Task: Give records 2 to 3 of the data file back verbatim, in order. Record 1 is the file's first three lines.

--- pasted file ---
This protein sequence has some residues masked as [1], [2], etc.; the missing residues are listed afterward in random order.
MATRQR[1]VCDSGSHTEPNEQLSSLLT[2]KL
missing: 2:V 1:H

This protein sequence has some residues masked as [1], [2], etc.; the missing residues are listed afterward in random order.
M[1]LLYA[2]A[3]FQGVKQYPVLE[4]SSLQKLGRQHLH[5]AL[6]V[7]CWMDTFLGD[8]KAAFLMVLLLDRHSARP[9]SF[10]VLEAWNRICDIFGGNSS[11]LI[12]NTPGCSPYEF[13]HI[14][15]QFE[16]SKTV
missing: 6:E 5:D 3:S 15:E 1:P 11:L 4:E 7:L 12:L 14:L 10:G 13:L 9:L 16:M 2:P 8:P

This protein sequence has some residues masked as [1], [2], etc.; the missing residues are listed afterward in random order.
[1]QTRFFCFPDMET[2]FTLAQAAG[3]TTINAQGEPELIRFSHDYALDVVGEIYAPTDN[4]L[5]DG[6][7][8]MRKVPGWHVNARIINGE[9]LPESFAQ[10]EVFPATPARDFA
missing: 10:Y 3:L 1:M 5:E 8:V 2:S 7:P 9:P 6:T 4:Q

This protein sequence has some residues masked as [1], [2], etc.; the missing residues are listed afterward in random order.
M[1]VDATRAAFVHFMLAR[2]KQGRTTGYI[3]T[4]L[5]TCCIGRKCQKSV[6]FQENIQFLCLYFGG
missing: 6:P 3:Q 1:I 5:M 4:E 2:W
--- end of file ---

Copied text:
This protein sequence has some residues masked as [1], [2], etc.; the missing residues are listed afterward in random order.
M[1]LLYA[2]A[3]FQGVKQYPVLE[4]SSLQKLGRQHLH[5]AL[6]V[7]CWMDTFLGD[8]KAAFLMVLLLDRHSARP[9]SF[10]VLEAWNRICDIFGGNSS[11]LI[12]NTPGCSPYEF[13]HI[14][15]QFE[16]SKTV
missing: 6:E 5:D 3:S 15:E 1:P 11:L 4:E 7:L 12:L 14:L 10:G 13:L 9:L 16:M 2:P 8:P

This protein sequence has some residues masked as [1], [2], etc.; the missing residues are listed afterward in random order.
[1]QTRFFCFPDMET[2]FTLAQAAG[3]TTINAQGEPELIRFSHDYALDVVGEIYAPTDN[4]L[5]DG[6][7][8]MRKVPGWHVNARIINGE[9]LPESFAQ[10]EVFPATPARDFA
missing: 10:Y 3:L 1:M 5:E 8:V 2:S 7:P 9:P 6:T 4:Q